FIG. 1.

(a) (Left) Schematic diagram of pentacene molecular system. Pentacene molecule P1 interacts with neighboring molecules represented by P2–P7. (Right) Translational T11,T22,andT33 and librational L11,L22,andL33 motion of pentacene molecule P1. (b) Temperature dependence of librational motion Lkk obtained by DFT-D calculations (left) and TLS analysis of X-ray diffraction results (right). (c) Transfer energy γij for HOMO states as a function of angle θ obtained by Lödin's symmetric transformation method. The thermal fluctuations at room temperature correspond to 2Δγij in the figure. (Inset) Structural relation θ and transfer energy γij between pentacene molecules.

FIG. 1.

(a) (Left) Schematic diagram of pentacene molecular system. Pentacene molecule P1 interacts with neighboring molecules represented by P2–P7. (Right) Translational T11,T22,andT33 and librational L11,L22,andL33 motion of pentacene molecule P1. (b) Temperature dependence of librational motion Lkk obtained by DFT-D calculations (left) and TLS analysis of X-ray diffraction results (right). (c) Transfer energy γij for HOMO states as a function of angle θ obtained by Lödin's symmetric transformation method. The thermal fluctuations at room temperature correspond to 2Δγij in the figure. (Inset) Structural relation θ and transfer energy γij between pentacene molecules.

Close modal

The effective transfer energies γij for the highest occupied molecular orbital (HOMO) states are extracted from the DFT-D calculations of the electronic states as follows.17 When we have the orbitals Ψi for the HOMO and HOMO-1 states from the interaction of two molecules at a distance d and an angle θ, the effective orbital energies are described by the 2 × 2 secular equation det|H¯εS¯|=0. Here, H¯ and S¯ are expressed by ei=Ψi|H¯|Ψi and unity for the diagonal elements and by Jij=Ψi|H¯|Ψj and Sij=Ψi|Ψj for the off-diagonal elements, respectively. Note that the matrix elements of ei and Jij have the same physical meaning as on-site and transfer integrals, respectively, although these two sets are not identical. Using Lödin's symmetric transformation to obtain an orthogonal basis sets that maintain the initial character of the orbitals as much as possible, the effective on-site and transfer energies are evaluated using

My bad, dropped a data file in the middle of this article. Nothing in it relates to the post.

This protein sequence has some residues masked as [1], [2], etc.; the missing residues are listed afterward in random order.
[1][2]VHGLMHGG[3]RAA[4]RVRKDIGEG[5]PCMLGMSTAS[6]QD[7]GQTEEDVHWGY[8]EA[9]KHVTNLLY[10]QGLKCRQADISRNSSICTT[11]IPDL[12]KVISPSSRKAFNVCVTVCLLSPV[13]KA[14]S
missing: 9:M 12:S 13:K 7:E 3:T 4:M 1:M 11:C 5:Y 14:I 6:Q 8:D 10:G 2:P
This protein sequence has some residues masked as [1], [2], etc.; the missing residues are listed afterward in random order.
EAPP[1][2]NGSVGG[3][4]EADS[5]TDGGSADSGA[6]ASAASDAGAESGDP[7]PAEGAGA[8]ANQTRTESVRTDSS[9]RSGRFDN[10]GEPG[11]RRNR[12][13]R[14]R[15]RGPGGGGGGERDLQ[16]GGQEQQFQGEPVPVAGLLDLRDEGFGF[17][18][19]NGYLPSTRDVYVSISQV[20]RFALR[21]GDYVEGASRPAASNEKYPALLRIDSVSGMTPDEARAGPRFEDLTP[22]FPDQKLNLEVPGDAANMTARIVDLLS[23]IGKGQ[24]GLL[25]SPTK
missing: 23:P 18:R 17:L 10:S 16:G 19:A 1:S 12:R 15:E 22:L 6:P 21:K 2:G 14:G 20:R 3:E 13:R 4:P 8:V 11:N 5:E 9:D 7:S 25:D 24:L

e1,2eff=12(e1+e2)2J12S12±(e1e2)1S1221S122,γ12=J1212(e1+e2)S121S122.
(1)

In this way, the secular equation becomes the standard form and the resulting energy splitting between the HOMO and HOMO-1 levels becomes Δε12=(e1effe2eff)2+(2γ12)2. In Fig. 1(c), we show an example of the transfer energy γ12 as a function of librational angle θ. The data for the evolution of γij are useful for evaluating the charge transport energies of organic semiconductors, which have flexible structures.

Owing to the weak bonding between molecules, organic semiconductor materials are flexible with large molecular displacements, which affect the intermolecular charge transfer. Indeed, we see in Fig. 1(c) that the transfer energy γij between molecules is comparable to the room temperature of 25 meV. In this situation, charge transport behaviors are strongly affected by the thermal fluctuations of molecular displacements and thus the charge transfer energy. It is well known that random fluctuations induce the localized behavior of wavefunctions, with carrier transport changing from a diffusive (bandlike) to hopping nature.18 Thus, it is important to find the relationship between the phase coherence factor observed experimentally by performing Hall effect measurements and the effect of thermal fluctuations on charge transfer energies obtained from calculations. Here, Δγij is obtained from the thermal fluctuation of molecular motion, such as in Fig. 1(c), and we consider the transfer energy fluctuation using by the dimensionless quantity Δγ/γ. We take the root mean square values for all the translational and librational motion as Δγ/γ=1/Nij,k(Δγij/γij)2, where ij are the indexes of six combinations of neighboring molecules, and k denotes the index of a translational Tkk or librational Lkk mode.